JP On Gaming

Thursday, June 30, 2011

Response to SRM: DND-flavored water

Stephen Radney-MacFarlane (SRM) has been blogging in his latest post about the impending announcement of "AD&D"... Now. Where have I heard this before? Some ranting and raving lunatic talking about and Advanced Dungeons and Dragons game. That's just silly.

Oh wait! It was in a PREDICTION OF DOOM!

Could I have magically influenced SRM into my way of thinking? In a 3.5 world, I could. In a 4e world, the effects would've stopped at the end of our encounter at the Paizo Banquet! The odd thing is, though 4e was discussed during the banquet as we all wanted to know some dirt from Stephen - he gave us enough to feed our ravenous appetites while staying very diplomatic. Kudos to him on that.

So Stephen's post (see above link and previous post) lets us hint at a few things. First, The name AD&D is spoken again. Also the "changing of the guard" at Wizards" where many people lost their jobs. I believe SRM is much more "on the pulse" as to what is going on in the Seattle area than I (high up in the mountains). I just rant and try to project the past into the future. Looking at Wizard's press release for Gencon 2011, I doubt 5e/AD&D will be coming this year, so my original prediction of AD&D for Gencon 2012 still holds.

The fact that the name AD&D is out there I find exhilarating, but not-so-surprising really. After all I said it first...

I agree with most of SRM's post. There is something to be said about being part of something exclusive or unique: from the cheerleader squad to fraternities to the football team to D&D groups to better schools to high-profile jobs, rarity creates a sense of belonging. Being able to learn then advance and finally master a system is part of the fun. It's the buy-in. 4e was designed to bring in new players and on that note I believe it succeeded. It did bring in new faces (and brought back old ones) to the hobby. But when something is so easy a caveman could do it... it does lose some of his mystique, some of its prestige, some of its draw. While it might be fun for a day... It may not be something you want to do.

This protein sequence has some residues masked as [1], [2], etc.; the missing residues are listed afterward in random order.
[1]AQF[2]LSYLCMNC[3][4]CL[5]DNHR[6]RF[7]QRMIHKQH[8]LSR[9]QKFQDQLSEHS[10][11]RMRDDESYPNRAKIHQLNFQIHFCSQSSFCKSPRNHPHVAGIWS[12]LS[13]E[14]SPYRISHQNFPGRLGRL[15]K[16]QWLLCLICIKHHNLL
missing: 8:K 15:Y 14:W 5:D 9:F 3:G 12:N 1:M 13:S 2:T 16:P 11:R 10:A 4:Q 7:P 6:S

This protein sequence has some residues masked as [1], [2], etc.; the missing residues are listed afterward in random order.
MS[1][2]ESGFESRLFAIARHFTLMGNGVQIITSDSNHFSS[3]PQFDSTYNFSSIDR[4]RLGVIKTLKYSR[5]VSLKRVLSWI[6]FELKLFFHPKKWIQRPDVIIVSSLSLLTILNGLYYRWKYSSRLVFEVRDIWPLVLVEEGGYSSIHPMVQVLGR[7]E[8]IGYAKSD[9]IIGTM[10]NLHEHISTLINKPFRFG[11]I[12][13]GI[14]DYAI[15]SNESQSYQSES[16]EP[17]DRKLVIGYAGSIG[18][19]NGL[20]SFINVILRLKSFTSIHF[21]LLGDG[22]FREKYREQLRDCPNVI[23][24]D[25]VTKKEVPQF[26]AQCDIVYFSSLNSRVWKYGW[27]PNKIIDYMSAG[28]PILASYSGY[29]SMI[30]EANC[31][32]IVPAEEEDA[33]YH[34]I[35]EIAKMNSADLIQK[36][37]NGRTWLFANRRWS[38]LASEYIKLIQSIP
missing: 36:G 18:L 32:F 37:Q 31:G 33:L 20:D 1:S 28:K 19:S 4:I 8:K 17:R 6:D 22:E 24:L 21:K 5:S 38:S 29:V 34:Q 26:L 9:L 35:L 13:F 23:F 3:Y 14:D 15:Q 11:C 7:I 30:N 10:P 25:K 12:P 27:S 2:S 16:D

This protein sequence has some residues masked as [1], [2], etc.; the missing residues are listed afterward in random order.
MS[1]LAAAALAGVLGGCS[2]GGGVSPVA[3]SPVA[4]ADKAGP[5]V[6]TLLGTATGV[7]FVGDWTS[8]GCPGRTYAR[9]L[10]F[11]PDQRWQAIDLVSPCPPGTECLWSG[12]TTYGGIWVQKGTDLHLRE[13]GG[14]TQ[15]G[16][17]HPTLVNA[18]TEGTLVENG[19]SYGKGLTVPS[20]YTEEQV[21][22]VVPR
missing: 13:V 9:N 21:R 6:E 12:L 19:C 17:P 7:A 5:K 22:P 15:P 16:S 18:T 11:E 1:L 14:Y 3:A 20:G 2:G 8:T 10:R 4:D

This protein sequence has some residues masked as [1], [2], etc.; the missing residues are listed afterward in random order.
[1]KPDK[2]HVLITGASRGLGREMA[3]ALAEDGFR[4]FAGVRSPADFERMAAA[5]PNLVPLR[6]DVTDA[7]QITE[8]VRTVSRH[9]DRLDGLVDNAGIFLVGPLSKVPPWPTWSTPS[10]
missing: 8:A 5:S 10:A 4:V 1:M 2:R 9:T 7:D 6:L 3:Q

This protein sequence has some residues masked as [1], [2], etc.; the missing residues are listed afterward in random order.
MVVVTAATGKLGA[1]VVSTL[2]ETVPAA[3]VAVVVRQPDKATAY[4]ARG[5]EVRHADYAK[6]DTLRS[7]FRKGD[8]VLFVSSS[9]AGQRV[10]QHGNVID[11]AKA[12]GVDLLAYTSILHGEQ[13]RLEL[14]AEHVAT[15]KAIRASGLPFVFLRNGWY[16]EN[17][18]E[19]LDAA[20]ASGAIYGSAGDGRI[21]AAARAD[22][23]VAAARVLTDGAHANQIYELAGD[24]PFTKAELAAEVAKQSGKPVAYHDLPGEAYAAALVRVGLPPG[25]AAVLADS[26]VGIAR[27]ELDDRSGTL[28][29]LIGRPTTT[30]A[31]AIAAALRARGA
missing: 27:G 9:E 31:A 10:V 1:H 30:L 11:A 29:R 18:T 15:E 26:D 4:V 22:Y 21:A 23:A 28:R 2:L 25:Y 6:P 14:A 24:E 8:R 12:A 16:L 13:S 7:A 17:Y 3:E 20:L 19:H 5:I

Like SRM says, 4e expanded its audience by turning its back on a lot of traditional gamers. Those guys who have tirelessly GM'd and organized events for them. With LFR leading the pack, they flushed away many free volunteers running cons and event in favor of small time events. How many LG-only cons were they in 2007? How many LFR cons are there now? Heck, guys drive from Denver to Colorado Springs to play LFR because nothing happens up there! (it's a 50 mile drive I am well-accustomed to.)

I think they have done something right using old IP to generate knowledge of a product. The red box did bring in some people through sheer nostalgia (though many gamers quickly put it back when they discovered it was a 4e product). Their themed boardgames based on Castle Ravenloft gives players something to build on. Since they played a light version of the game, jumping into the full game isn't that far of a leap. Get people in the door with a simple game and go from there. I met a Pathfinder player or two who got into the hobby by that particular game! Gets the name out there, gets product out. And the old guys (like me) can tell you all about what they did in I6 Ravenloft... That should be a series of posts... I was 12 years old...

I personally enjoy DDO (D&D Online, since it gone free) and at least look at any D&D computer games out there. I did not get the 4e computer game after reading reviews of how terrible it was, but I did consider it. Why? Just because it said D&D on the cover. I would be okay with playing 4e on the PC since it seems designed for it. But again, this would be what I'd call "D&D-flavored water". Its not the real juice but it reminds me of it. I don't play DDO or D&D computer to replace my table top experience or to experience deep in-character debate or inner party conflict. Comes 11pm, I have an hour to go beat up on monsters. Beat up monsters I do!

Switch brain off. Kill kill kill. Sleep.

The future? The name Dungeons and Dragons still has a lot of commercial value and potential. Anything with the name immediately draws interest. Should WotC move to a board Game only release? I don't know. They won't get my money for that. Then again they aren't getting my money right now either.

I might fork out cash for 5e. Then again I might get a "free" PDF first, evaluate it and then decide. The guys might have a few surprises left in their think-tank and the new system may learn from the 4e/Pathfinder situation, take what I like from both or either. Let's hope they draw the right conclusions from their 4e adventure.

Stay tuned folks.


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